Capping off their doctoral work at UCSB, historian Sergey Salushchev and microbiologist Thomas Lankiewicz win the university's dissertation award

For doctoral students, dissertation awards honor the endeavors of their graduate research along with the end of their time as student scholars. On the eve of receiving their Ph.D.s, two UC Santa Barbara graduate students have received the Winifred and Louis Lancaster Dissertation Award: historian Sergey Salushchev in humanities and fine arts, and microbiologist Thomas Lankiewicz in biological and life sciences. 

Given annually, the Lancaster awards recognize dissertations with “significant impact on the field in terms of methodological and substantive contributions.” 

“The Lancaster awards represent one way we acknowledge the excellence of our graduate students,” said Leila Rupp, Interim Anne and Michael Towbes Graduate Dean. “Recognizing the very best in two distinct areas each year calls attention to the contributions that graduate student research makes in a wide range of disciplines.”

Salushchev’s “Reluctant Abolitionists: Slavery, Dependency, and Abolition in the Caucasus (1801–1914),” and Lankiewicz’s “Biochemical Characterization of Neocallimastigomycetes for the Development of Lignocellulose Conversion Technologies using Synthetic Biology” will now be entered into a national competition sponsored by the Council of Graduate Schools. Each scholar  will also receive $1,000 and participate in the Graduate Division Commencement ceremony’s platform party, where they will be presented with their awards.

For his part, Salushchev, a doctoral student in the Department of History, researches slavery in Imperial Russia and the Caucasus of the 19th century. His interests have led him to investigate religion, religious conversion and the performance of religious identity; the relationship between the state and subaltern groups; and the role of gender in the imperial peripheries.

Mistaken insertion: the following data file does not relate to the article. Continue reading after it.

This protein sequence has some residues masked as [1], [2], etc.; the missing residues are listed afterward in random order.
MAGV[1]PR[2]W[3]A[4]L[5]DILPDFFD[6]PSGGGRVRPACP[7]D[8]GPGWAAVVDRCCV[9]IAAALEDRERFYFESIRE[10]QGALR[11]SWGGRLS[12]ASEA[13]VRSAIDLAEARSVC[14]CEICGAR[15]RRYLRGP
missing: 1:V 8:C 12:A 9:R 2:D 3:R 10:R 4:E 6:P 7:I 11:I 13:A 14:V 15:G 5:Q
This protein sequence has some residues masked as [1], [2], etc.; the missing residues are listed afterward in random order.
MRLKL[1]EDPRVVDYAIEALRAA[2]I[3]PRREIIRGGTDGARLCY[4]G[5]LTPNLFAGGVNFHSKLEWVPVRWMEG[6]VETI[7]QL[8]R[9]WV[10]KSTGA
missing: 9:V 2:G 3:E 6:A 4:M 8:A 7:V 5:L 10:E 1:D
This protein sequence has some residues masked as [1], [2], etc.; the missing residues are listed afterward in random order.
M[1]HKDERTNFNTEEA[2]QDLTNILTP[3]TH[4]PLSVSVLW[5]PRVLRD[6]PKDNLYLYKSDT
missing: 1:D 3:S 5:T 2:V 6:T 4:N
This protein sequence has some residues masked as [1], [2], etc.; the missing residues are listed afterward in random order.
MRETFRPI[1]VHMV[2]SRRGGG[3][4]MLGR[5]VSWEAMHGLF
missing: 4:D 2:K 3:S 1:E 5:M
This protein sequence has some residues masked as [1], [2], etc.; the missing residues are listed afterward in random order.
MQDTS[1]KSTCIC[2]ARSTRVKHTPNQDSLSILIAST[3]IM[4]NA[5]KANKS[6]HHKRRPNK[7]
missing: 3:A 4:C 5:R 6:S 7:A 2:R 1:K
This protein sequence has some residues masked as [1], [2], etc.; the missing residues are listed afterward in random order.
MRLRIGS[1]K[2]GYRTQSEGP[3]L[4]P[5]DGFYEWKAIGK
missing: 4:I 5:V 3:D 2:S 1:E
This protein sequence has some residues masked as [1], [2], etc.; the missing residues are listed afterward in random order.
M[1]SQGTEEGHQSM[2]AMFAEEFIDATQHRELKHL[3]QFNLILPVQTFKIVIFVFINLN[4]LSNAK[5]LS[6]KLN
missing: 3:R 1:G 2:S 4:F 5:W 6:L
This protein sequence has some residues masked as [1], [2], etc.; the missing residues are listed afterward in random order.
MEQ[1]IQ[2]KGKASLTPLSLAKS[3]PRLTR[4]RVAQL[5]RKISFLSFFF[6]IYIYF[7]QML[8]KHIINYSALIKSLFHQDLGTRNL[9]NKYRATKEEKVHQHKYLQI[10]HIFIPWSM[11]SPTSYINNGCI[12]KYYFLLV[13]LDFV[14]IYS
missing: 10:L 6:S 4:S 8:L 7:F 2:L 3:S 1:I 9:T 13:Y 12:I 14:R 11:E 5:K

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Sergey Salushchev
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Sergey Salushchev

“My scholarship conceptualizes the Caucasus as a permanent borderland, a site of cultural exchanges, transnational commercial networks, contested memory,and imperial rivalries,” he said. “My book manuscript, ‘Reluctant Abolitionists,’ investigates the history of slavery, the slave trade and abolition in the Caucasus under Russian imperial rule. When completed, it will provide the first comprehensive account of how slavery was abolished in the Caucasus and be in conversation with a global history of abolitionism.”

Salushchev said his dissertation adviser, Professor Adrienne Edger, was crucial to his success, noting that she “played a pivotal role in shaping the contours of the dissertation’s arguments and bringing them into focus.”  

Hailing from the Department of Ecology, Evolution and Marine Biology (EEMB), Lankiewicz specializes in engineering metabolisms of non-model microbes and microbial communities, anaerobic digestion of cellulosic biomass. His dissertation adviser is UC Santa Barbara chemical engineering Professor Michelle O’Malley, along with EEMB Assistant Professor Holly Moeller

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Tom Lankiewicz
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Courtesy
Tom Lankiewicz

Of O’Malley, Lankiewicz said she “offered me immense opportunities while pursuing my dissertation. Without the funding she acquired, her excellent academic connections and her leadership, I would not have been able to accomplish what I did.”  

Currently working at a biotechnology startup called Allonnia, Lankiewicz strives to  “prove that waste is a failure of the imagination.” At the company, he takes industrial waste streams and tries to produce elegant biological solutions for reducing their impact on the environment and human health. He said he intends to pursue a career in biotechnology, working toward the goal of a more sustainable future. “I hope that by working on technology meant to be deployed immediately, I can maximize my impact on a sustainable future for humanity,” he added.

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Debra Herrick

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